There’s more to being part of a Legion Colour Party than meets the eye.
The Colour Party is the group of Legionnaires, in full uniform, who carry the flags in a parade or ceremony, under the direction of the sergeant-at-arms.
It not only takes stamina – holding the flag pole in position while marching or standing – but there’s a whole vocabulary of commands, specific to the honour: ‘By the right, quick march,’ ‘Colour Party, deposit colours,’ ‘Carry colours.’
To provide training, and ensure that participants understand what is expected so that every ceremony runs smoothly, Bradford Branch 521 of the Royal Canadian Legion hosted a drill seminar on Saturday morning, under the direction of Bradford Sergeant-at-Arms Mike Giovanetti.
It started out as an in-house event, primarily for Bradford Legionnaires, “but when it went on Facebook, it went viral,” said Giovanetti, who is also Zone E-2 leadership development vice-president.
Participating in the session were Denis Mainville, president of the Lefroy-Belle Ewart Legion Branch 547 and Zone E-2 sergeant-at-arms; Lefroy Sergeant-at-Arms Dan Dixon; and, from Aurora Legion Branch 385, second vice-president Nancy Gradeen and Sergeant-at-Arms Brenden Hawley.
They came out in full uniform and, with the help of taped recordings of the Last Post, Piper’s Lament and Reveille, went through the procedures and the commands, both inside the Legion Hall and outside at the cenotaph.
“We’ll do the Last Post because I want everyone to know how to do that properly, how to dip the flag,” explained Giovanetti. “One thing you never do is let the flag touch the ground.”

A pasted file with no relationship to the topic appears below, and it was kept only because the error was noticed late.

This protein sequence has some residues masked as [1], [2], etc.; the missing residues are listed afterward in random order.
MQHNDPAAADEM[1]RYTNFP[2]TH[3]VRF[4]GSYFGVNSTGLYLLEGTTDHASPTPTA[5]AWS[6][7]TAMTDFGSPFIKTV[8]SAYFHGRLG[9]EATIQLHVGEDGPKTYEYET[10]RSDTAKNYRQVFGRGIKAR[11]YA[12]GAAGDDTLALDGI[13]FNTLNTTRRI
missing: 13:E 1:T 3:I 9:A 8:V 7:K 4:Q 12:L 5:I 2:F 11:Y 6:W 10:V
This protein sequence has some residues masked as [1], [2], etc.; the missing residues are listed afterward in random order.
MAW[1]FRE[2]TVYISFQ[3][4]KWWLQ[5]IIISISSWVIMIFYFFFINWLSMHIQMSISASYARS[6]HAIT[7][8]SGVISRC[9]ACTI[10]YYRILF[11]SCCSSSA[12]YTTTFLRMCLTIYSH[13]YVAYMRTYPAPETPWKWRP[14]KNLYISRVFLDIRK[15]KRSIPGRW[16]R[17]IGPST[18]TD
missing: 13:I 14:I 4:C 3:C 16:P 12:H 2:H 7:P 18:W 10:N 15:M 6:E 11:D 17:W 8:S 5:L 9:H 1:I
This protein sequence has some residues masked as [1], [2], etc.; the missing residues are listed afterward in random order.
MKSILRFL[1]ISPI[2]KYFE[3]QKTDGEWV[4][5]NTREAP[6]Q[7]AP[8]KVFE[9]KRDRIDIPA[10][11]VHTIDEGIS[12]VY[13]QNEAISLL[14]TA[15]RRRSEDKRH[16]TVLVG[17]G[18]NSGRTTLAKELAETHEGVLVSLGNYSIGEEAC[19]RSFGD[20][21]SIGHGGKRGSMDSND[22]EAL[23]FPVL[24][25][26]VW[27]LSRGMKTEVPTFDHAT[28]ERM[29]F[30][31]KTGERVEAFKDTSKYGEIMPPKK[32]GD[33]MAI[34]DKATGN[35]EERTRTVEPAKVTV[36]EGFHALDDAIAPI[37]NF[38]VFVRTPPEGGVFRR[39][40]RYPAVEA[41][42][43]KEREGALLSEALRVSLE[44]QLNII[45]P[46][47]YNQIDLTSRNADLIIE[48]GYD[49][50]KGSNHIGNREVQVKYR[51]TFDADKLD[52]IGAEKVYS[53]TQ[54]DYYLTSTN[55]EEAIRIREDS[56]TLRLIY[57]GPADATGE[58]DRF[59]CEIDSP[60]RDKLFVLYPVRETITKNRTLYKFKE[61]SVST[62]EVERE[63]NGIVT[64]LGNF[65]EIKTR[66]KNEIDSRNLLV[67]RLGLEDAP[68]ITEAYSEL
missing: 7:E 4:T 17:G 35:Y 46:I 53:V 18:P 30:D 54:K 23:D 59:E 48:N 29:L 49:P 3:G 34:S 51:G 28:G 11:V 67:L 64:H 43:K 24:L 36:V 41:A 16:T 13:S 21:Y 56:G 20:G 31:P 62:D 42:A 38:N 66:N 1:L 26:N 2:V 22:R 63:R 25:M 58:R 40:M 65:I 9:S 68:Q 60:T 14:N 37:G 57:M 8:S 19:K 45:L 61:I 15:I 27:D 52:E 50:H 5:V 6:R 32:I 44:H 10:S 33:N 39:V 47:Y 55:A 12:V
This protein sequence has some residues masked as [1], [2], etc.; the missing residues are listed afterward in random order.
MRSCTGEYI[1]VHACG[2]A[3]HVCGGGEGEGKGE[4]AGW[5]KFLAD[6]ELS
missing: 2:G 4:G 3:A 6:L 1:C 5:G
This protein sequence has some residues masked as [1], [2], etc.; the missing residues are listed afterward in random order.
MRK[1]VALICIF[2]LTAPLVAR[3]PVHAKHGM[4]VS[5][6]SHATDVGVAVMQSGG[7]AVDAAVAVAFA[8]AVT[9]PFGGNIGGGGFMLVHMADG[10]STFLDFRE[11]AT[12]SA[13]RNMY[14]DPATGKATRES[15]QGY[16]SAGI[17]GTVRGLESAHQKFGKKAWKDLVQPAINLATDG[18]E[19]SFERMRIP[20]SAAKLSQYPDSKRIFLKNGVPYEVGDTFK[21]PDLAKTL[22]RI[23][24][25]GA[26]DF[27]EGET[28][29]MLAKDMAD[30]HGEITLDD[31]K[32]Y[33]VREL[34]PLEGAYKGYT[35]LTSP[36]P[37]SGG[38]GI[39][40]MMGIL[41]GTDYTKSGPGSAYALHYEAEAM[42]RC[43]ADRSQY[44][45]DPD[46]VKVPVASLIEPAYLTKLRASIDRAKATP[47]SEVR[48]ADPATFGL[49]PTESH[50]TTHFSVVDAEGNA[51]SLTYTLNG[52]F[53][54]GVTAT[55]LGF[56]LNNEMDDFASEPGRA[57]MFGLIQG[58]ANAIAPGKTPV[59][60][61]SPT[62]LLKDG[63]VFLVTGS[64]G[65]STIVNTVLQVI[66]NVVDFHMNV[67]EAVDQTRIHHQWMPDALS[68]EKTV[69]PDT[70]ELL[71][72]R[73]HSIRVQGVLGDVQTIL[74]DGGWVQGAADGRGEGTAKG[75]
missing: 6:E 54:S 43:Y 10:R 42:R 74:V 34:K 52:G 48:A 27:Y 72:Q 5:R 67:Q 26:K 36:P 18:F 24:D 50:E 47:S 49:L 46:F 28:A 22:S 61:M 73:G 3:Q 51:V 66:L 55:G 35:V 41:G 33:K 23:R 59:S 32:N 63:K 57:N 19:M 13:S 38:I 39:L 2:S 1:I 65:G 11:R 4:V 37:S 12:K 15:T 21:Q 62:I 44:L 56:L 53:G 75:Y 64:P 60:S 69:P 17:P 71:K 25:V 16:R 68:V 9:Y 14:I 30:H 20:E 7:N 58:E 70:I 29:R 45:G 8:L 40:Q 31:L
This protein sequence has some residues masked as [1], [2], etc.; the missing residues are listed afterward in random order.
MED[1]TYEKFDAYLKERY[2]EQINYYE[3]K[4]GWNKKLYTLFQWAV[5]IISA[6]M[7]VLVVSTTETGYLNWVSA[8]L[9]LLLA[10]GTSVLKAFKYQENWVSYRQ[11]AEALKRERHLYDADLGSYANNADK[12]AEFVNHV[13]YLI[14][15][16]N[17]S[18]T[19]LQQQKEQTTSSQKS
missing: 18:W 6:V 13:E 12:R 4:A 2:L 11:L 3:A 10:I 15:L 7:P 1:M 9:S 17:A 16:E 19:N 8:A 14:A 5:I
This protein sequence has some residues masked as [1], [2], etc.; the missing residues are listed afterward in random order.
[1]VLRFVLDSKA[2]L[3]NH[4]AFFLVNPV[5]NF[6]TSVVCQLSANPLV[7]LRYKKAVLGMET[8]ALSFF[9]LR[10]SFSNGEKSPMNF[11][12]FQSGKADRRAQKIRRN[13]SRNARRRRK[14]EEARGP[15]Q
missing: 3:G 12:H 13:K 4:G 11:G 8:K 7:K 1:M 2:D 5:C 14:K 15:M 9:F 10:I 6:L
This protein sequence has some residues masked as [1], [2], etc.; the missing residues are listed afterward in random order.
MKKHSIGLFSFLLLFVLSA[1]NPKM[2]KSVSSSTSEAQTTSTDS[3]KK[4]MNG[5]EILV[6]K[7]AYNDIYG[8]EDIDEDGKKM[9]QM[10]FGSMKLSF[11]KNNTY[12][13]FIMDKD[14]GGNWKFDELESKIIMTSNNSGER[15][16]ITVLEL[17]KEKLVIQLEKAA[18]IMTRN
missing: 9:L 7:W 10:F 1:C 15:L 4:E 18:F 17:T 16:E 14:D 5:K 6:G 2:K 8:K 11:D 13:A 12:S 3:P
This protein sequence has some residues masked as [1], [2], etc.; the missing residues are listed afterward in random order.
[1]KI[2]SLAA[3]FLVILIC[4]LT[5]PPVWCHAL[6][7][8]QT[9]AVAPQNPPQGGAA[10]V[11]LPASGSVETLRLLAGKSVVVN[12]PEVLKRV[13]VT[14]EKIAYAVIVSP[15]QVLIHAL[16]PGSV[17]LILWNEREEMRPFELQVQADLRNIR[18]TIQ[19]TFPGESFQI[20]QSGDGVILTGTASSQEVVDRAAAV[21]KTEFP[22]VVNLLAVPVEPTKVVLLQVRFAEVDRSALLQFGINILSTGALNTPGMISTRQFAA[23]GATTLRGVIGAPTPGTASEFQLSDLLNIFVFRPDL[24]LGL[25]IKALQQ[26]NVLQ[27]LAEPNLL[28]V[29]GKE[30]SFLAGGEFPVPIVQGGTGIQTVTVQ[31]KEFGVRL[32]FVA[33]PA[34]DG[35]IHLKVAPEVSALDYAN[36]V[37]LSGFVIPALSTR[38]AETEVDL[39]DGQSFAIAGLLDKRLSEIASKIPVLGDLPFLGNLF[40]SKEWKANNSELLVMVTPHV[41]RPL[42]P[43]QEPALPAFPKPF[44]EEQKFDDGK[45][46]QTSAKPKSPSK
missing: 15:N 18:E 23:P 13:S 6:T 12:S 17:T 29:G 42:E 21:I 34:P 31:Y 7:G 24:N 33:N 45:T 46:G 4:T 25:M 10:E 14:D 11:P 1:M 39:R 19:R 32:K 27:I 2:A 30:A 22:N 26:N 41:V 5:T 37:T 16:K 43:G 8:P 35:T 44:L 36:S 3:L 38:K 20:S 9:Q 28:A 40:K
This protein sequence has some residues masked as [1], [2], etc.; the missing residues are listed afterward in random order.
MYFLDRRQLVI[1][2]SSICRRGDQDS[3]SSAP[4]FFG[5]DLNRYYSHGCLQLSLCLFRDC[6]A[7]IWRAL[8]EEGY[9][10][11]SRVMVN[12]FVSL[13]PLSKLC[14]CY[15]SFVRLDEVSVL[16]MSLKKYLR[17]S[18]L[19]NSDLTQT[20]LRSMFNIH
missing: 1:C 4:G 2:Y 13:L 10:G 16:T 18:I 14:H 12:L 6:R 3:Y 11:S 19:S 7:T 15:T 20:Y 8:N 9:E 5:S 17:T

With the participants taking turns carrying the Canadian flag, which remains upright, and the Legion flag, which dips when flags are lowered, they ran through the commands and practised the drills.
But it was more than just practice. Saturday was also Vimy Ridge Day, marking the 105th anniversary of the decisive First World War battle that not only turned the tide in that conflict but helped to define Canada as a nation.
It was the first time that all four divisions of the Canadian Corps fought as a single unit – and succeeded in capturing Vimy Ridge where other allied armies had failed.
The victory came at a high cost, though: nearly 3,600 Canadian soldiers killed, and more than 7,000 wounded, in just four days of intense fighting.
In addition to the Last Post and Reveille, Giovanetti read a Vimy Ridge Day prayer honouring the fallen as the Colour Party stood at attention.
For more information about the Royal Canadian Legion, and its role in supporting and honouring Canada’s veterans, click here.